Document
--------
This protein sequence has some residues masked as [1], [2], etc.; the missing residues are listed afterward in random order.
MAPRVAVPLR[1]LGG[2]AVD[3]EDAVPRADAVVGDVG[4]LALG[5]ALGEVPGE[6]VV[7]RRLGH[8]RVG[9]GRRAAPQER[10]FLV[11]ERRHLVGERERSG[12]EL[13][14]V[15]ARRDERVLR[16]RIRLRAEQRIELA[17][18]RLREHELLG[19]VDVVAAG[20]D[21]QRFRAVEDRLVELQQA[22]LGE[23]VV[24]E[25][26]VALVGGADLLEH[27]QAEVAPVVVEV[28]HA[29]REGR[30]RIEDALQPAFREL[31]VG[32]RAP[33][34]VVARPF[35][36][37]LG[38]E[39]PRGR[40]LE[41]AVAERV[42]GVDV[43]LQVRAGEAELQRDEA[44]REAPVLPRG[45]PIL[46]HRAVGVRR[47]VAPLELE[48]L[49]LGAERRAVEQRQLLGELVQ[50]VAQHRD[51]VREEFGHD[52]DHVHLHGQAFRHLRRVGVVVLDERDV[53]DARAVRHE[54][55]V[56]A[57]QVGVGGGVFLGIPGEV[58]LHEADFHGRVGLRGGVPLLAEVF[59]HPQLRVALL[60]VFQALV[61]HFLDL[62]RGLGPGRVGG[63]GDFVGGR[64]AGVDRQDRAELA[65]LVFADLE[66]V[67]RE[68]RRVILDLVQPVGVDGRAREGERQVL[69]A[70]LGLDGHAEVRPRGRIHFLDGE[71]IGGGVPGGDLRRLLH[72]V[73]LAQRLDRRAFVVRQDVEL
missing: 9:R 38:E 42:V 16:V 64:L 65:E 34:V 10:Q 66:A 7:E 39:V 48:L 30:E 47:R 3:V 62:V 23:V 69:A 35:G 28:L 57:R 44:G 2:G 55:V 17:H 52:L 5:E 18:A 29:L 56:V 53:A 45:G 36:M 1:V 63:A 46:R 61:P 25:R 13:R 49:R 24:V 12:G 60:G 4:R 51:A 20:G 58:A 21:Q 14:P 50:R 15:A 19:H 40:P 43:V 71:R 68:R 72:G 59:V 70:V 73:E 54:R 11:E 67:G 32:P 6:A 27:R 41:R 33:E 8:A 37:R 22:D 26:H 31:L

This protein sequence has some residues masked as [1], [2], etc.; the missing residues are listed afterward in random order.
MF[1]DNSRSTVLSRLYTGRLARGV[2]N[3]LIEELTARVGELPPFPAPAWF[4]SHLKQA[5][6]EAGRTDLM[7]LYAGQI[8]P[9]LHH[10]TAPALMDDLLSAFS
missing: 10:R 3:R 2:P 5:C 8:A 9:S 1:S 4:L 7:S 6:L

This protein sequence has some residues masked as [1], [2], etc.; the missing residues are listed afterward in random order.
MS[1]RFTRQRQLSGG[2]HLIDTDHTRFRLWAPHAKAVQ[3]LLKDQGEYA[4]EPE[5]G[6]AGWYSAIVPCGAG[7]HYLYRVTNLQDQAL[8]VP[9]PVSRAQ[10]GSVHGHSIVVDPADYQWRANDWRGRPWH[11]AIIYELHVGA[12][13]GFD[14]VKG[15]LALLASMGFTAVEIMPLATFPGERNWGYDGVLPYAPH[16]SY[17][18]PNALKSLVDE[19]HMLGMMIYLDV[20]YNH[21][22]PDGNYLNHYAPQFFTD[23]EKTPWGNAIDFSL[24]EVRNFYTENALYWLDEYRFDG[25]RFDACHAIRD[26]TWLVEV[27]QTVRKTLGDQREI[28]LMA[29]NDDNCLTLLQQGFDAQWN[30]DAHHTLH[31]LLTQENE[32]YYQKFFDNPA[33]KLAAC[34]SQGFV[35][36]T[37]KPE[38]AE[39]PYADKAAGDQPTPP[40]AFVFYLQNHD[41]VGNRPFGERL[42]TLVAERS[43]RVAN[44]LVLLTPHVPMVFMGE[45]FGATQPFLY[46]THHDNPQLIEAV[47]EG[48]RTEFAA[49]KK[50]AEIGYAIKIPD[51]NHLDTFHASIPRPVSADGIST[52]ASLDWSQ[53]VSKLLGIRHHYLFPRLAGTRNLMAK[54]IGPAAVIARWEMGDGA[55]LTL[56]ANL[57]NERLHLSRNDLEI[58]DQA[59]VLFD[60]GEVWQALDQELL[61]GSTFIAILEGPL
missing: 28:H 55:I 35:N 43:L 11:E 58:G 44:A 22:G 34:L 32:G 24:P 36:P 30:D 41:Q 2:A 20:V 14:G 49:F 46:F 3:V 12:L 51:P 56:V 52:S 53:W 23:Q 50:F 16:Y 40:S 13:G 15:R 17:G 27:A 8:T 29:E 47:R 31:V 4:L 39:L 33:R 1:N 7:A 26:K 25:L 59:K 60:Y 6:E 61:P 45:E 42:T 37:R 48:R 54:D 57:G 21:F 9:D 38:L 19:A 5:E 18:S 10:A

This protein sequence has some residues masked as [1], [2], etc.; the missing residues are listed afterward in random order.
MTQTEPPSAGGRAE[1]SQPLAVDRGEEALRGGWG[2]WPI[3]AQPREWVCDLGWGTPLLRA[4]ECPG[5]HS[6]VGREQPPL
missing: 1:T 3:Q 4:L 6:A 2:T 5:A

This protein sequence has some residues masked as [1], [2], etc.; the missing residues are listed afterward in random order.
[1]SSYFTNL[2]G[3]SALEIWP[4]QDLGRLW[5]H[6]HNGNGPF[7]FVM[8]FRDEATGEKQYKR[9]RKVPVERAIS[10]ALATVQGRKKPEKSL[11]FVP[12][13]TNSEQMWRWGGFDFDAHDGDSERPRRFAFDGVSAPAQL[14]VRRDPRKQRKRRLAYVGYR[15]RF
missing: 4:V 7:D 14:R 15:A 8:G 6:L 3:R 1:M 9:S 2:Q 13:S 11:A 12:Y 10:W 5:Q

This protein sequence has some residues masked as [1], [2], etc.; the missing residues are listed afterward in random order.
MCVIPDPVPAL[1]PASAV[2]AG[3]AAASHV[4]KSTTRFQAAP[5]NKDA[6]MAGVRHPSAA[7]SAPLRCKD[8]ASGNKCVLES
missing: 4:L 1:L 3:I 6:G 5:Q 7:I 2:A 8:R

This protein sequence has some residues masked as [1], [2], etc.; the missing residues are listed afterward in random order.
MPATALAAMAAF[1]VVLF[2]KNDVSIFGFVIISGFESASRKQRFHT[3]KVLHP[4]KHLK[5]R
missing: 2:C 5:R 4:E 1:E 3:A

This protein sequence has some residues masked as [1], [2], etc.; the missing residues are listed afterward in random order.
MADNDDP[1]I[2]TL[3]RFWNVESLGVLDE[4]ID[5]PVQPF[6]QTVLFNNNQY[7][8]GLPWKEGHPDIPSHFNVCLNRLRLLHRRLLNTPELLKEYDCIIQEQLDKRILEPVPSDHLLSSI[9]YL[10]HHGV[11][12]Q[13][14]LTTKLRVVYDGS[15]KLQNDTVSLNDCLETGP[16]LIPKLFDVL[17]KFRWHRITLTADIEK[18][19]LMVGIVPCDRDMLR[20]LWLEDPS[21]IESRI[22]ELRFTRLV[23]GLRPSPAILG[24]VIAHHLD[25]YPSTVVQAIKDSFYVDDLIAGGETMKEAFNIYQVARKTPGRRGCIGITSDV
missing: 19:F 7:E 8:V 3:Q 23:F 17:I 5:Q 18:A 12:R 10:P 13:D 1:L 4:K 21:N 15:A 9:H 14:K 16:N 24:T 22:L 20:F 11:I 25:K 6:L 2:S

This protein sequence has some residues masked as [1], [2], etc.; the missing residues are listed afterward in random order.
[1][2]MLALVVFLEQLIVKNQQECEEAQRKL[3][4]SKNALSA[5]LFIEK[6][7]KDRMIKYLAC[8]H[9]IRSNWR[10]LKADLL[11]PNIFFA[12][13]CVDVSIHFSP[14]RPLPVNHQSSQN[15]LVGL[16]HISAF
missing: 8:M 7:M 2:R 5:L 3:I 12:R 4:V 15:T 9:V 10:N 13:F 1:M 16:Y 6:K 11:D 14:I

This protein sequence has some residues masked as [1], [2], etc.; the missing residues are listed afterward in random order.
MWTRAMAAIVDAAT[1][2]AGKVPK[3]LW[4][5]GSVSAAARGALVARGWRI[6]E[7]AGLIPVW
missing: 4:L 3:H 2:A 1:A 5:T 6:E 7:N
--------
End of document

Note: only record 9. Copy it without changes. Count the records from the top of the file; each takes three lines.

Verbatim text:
This protein sequence has some residues masked as [1], [2], etc.; the missing residues are listed afterward in random order.
[1][2]MLALVVFLEQLIVKNQQECEEAQRKL[3][4]SKNALSA[5]LFIEK[6][7]KDRMIKYLAC[8]H[9]IRSNWR[10]LKADLL[11]PNIFFA[12][13]CVDVSIHFSP[14]RPLPVNHQSSQN[15]LVGL[16]HISAF
missing: 8:M 7:M 2:R 5:L 3:I 12:R 4:V 15:T 9:V 10:N 13:F 1:M 16:Y 6:K 11:D 14:I